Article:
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Grub Cycle

Social Enterprise

Cover Story


"On an average, a Malaysian throws almost one kilogram of food daily,”
—— said Dr. Wan Azizah during the Malaysian Agriculture, Horticulture and Agro-Tourism Exhibition (MAHA) 2018.
Food wastage is not a new issue in Malaysia. Over the years, authorities and non-governmental organizations have put in many efforts to address this problem. In most discussions, we are focusing on the cooked food waste or kitchen wastage. In Buffet Restaurants, every day there are excess foods that ended up in the bin. The obvious solution to this scenario is composting.

However, there are other types of food wastage beside this.

Will you check the expiration date on the box of the Cream Crackers when you doing groceries? Ever wonder where will they go after their shelf life ended if no one purchased them? Many people thought supermarket can simply donate these items to low-income families, but is this the best option?

“Of course it is nice if they get to eat some Koko Krunch. However, what they need the most is still the basic food essentials like rice, oil, salt, etc. Therefore, we don’t think it is suitable to donate all the surplus food to low-income family,” said Redza, the co-founder of Grub Cycle.

What we don’t know is that surplus food is perfectly edible a day, a week, a year, or even multiple years after the expiration date branded onto a package. For examples, canned goods are safe to consume up to 6 years if you store it nicely. For the egg, if it never floats in water, it is edible. Dried food like pasta has no water content, you can still cook perfect pasta as long as it doesn’t smell odds.

In 2016, social entrepreneur Redza Shahid and his co-founders started Grub Cycle as a social supermarket to reduce food wastage. In the beginning stage, they sell surplus food items on social media. As they grow, they have developed a website and a dedicated mobile app to improve the process.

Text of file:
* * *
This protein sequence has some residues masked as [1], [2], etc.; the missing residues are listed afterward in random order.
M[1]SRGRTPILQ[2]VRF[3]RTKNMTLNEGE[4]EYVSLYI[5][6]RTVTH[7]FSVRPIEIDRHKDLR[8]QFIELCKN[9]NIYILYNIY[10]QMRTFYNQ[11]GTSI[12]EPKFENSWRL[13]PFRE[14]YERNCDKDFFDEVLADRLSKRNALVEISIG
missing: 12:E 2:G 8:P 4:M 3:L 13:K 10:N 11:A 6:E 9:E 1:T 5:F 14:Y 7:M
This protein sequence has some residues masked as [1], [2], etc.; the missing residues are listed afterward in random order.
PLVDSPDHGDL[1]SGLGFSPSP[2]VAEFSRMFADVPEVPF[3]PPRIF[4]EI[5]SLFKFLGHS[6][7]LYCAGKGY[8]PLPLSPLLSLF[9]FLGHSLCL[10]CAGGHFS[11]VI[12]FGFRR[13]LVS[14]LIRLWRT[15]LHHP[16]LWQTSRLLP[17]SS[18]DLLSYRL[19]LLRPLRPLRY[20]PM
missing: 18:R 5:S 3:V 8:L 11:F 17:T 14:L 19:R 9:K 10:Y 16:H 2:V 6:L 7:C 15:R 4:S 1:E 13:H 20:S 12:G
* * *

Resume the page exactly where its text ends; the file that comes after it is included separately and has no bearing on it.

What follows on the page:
Grub Cycle works closely with supermarkets to get a variety of surplus food products like condiments, sauces, olive oil, drinks, chocolates, cereal, and even milk. Then, they notify their subscribers about the list of surplus food items with bargain prices. The users can order the items that they want, Grub Cycle will deliver the items to them at no delivery cost.

Besides, they also collect ‘unsexy-look’ fruits and vegetables, and turn them into products like Pineapple Jam or Kimchi Cabbage that have a longer lifespan.

Additionally, part of Grub Cycle’s profits is used to subsidize the cost of basic food essentials for low-income families. By purchasing the food products from Grub Cycle, the consumers not only save a lot of costs, but they are also contributing to the community by supporting the efforts to cut down food wastage and helping low-income families.

Over the past two years, Grub Cycle has been working hard in changing the perspective of both businesses and consumers towards surplus food. “We are building awareness to let people understand that the expiration date doesn’t always indicate the exact expiration of the food.” With their write-ups and videos, more and more people understand that they don’t need to throw away the edible surplus food, and they are more confident to consume surplus food products.

Grub Cycle has joined ZOM-IN to collaborate in efforts to empower aspiring youths! Join us now at www.zom-in.com/zomin/students/register to stay updated with the exciting events coming soon!


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